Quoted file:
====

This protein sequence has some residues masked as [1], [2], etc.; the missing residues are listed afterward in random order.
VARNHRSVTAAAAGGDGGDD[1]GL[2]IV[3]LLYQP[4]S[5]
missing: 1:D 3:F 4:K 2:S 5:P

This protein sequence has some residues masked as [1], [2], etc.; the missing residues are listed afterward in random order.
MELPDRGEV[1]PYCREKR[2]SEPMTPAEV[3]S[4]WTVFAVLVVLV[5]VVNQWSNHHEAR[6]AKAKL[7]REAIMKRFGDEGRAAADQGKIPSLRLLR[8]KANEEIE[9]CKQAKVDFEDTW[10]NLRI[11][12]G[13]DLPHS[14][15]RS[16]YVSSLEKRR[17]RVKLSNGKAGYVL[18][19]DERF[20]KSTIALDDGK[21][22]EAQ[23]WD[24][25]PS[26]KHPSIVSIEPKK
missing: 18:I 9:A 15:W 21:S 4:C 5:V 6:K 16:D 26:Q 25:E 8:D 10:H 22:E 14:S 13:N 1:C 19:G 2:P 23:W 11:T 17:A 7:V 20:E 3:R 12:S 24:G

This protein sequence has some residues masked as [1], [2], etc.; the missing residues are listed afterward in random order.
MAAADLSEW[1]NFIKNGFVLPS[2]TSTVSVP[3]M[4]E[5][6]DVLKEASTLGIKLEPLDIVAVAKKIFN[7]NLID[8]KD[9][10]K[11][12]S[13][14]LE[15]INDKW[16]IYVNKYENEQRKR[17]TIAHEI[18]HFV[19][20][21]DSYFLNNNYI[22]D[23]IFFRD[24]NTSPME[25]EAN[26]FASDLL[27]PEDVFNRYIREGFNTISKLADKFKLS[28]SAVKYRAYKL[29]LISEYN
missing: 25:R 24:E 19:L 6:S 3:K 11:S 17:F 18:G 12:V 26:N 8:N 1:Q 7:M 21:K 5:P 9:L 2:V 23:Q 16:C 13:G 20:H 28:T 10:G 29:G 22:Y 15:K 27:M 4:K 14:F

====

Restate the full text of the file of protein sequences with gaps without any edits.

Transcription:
This protein sequence has some residues masked as [1], [2], etc.; the missing residues are listed afterward in random order.
VARNHRSVTAAAAGGDGGDD[1]GL[2]IV[3]LLYQP[4]S[5]
missing: 1:D 3:F 4:K 2:S 5:P

This protein sequence has some residues masked as [1], [2], etc.; the missing residues are listed afterward in random order.
MELPDRGEV[1]PYCREKR[2]SEPMTPAEV[3]S[4]WTVFAVLVVLV[5]VVNQWSNHHEAR[6]AKAKL[7]REAIMKRFGDEGRAAADQGKIPSLRLLR[8]KANEEIE[9]CKQAKVDFEDTW[10]NLRI[11][12]G[13]DLPHS[14][15]RS[16]YVSSLEKRR[17]RVKLSNGKAGYVL[18][19]DERF[20]KSTIALDDGK[21][22]EAQ[23]WD[24][25]PS[26]KHPSIVSIEPKK
missing: 18:I 9:A 15:W 21:S 4:C 5:V 6:K 16:D 26:Q 25:E 8:D 10:H 22:E 14:S 13:N 1:C 19:G 2:P 23:W 11:T 17:A 7:V 20:E 3:R 12:S 24:G

This protein sequence has some residues masked as [1], [2], etc.; the missing residues are listed afterward in random order.
MAAADLSEW[1]NFIKNGFVLPS[2]TSTVSVP[3]M[4]E[5][6]DVLKEASTLGIKLEPLDIVAVAKKIFN[7]NLID[8]KD[9][10]K[11][12]S[13][14]LE[15]INDKW[16]IYVNKYENEQRKR[17]TIAHEI[18]HFV[19][20][21]DSYFLNNNYI[22]D[23]IFFRD[24]NTSPME[25]EAN[26]FASDLL[27]PEDVFNRYIREGFNTISKLADKFKLS[28]SAVKYRAYKL[29]LISEYN
missing: 25:R 24:E 19:L 6:S 3:K 11:S 17:F 18:G 12:V 26:N 8:N 1:Q 7:M 21:K 5:P 9:L 2:V 23:Q 16:C 13:G 20:H 28:T 10:G 29:G 22:Y 15:K 27:M 4:K 14:F